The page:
Earlier this week our student ministry director, Runnin' Adam Walters, (I just made up that nickname, by the way) asked if I would be interested in talking to the high school students about sex on Sunday night. For those of you in ministry, you understand that talking to high school students about sex is simultaneously the easiest and most difficult thing you'll be asked to do. It's easy because you don't have to worry about keeping their attention. It's difficult because 1) their culture is always talking about sex; 2) they're always talking about sex; 3) they're always thinking about sex; 4) they're having sex (sorry parents); 5) they're horribly insecure about sex; and 6) almost nothing they hear about sex is true. So, naturally, I agreed. At the very least I'll get a few blog posts out of it.
My text is 1 Corinthians 6:12-20, which reads quite nicely in the updated NIV. By the way, did you know that the NIV has been updated? True story.
Anyway, I'll skip the introduction of my sermon and all my ridiculous jokes, and post the bit about the first cultural myth about sex.
Our culture tells a lot of myths about sex, and we find two of them in this passage in 1 Corinthians. The first myth is right at the top, in verse 12. “I have the right to do anything,” you say—but not everything is beneficial. “I have the right to do anything”—but I will not be mastered by anything.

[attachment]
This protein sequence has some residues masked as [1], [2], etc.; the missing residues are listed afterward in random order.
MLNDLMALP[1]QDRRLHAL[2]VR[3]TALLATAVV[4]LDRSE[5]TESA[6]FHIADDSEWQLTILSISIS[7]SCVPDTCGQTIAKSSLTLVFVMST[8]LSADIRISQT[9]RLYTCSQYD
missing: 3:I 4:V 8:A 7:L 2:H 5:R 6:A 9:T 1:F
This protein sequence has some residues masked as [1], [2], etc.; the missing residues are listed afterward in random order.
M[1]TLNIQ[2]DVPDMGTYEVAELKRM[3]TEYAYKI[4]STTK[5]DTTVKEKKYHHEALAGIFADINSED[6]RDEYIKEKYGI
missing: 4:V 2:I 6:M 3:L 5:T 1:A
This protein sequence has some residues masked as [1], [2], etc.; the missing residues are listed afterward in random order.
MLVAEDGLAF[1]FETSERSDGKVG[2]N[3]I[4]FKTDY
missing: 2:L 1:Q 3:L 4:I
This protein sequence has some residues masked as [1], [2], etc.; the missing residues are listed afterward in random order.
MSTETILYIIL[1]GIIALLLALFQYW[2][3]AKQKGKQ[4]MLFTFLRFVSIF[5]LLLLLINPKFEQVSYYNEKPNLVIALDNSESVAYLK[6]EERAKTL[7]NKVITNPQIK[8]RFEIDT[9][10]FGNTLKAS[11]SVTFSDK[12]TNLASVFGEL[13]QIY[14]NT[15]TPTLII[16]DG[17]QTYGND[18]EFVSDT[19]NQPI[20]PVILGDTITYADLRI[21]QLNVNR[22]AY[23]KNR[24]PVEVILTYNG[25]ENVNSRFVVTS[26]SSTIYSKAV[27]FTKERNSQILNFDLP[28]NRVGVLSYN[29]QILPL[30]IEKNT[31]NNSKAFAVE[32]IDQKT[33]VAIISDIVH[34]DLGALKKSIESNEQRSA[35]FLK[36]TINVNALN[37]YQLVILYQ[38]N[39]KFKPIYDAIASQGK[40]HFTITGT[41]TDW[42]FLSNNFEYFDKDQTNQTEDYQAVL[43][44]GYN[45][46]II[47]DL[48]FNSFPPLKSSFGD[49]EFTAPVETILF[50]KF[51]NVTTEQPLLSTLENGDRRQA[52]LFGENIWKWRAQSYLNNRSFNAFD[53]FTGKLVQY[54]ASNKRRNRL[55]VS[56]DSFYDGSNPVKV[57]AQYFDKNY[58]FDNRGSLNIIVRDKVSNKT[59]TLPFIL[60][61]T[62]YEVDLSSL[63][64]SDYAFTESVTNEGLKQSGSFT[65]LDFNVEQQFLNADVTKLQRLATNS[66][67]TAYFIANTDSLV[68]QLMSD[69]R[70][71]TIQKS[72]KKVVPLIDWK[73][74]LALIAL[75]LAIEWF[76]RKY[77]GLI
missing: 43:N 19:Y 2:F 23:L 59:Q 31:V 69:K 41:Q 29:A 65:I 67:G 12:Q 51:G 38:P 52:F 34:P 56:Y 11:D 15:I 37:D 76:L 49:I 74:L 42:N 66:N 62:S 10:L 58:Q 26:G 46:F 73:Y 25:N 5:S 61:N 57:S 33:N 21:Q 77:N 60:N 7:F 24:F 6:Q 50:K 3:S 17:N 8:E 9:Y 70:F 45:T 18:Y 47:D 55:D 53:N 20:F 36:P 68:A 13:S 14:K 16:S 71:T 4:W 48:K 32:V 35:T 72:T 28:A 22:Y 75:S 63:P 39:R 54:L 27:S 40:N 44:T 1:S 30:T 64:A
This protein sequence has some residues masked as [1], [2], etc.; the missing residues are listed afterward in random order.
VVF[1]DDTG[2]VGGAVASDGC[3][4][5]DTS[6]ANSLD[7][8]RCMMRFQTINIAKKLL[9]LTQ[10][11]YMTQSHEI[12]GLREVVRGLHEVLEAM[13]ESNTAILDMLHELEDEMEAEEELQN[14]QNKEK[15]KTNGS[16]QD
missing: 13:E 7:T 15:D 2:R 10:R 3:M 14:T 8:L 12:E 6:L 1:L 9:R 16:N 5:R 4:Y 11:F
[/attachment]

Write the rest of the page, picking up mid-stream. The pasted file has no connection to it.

Do you see how “I have the right to do anything” is in quotes? That means that this was a common expression among the people that Paul was writing this letter to. It was part of their theology. He’s quoting them. “I have the right to do anything.” In other words, “I can do whatever I want with my body.” It’s my body, who are you to tell me what I can and can’t do with it. This is the first myth about sex: I can do whatever I want with my body.
It’s funny, because if you think about, when it comes to sex, we humans haven’t really changed much in the past 2,000 years. We’re still saying the same thing the ancient Corinthians were saying about sex. “I have the right to do anything. I can do whatever I want with my body.”
Let’s think about this for a second. Can you really do whatever you want with your body? I’d like to be able to fly. Can you fly? No? Me neither. So I can’t do whatever I want with my body.
But, you might say, we’re talking about sexually. Oh, okay. So you can have sex with whoever you want? Oh, only if they’re willing. Otherwise it’s a horrible crime, right? And there are other things you can’t do that we won’t even mention, but needless to say, you can’t do whatever you want with your body. You don’t have the right to do anything. There are limitations.
Paul’s response to this quote is interesting. He basically says, “Oh really? Well let’s assume for a moment that you’re right. You can do whatever you want with your body, but not everything is good for you. Not everything is beneficial to you. Not everything moves you forward as a person. You may think you want that, but then after you do it, you will immediately regret that decision.”
He goes on to say, “I will not be mastered by anything.” This means that the more you do whatever you want with your body, the more you will be unable to stop doing it. The more you have sex with whomever and however and whenever and wherever you want, the more you become a slave to sex. Your sexual desires will rule over you, and even when you want to do something else you won’t be able to.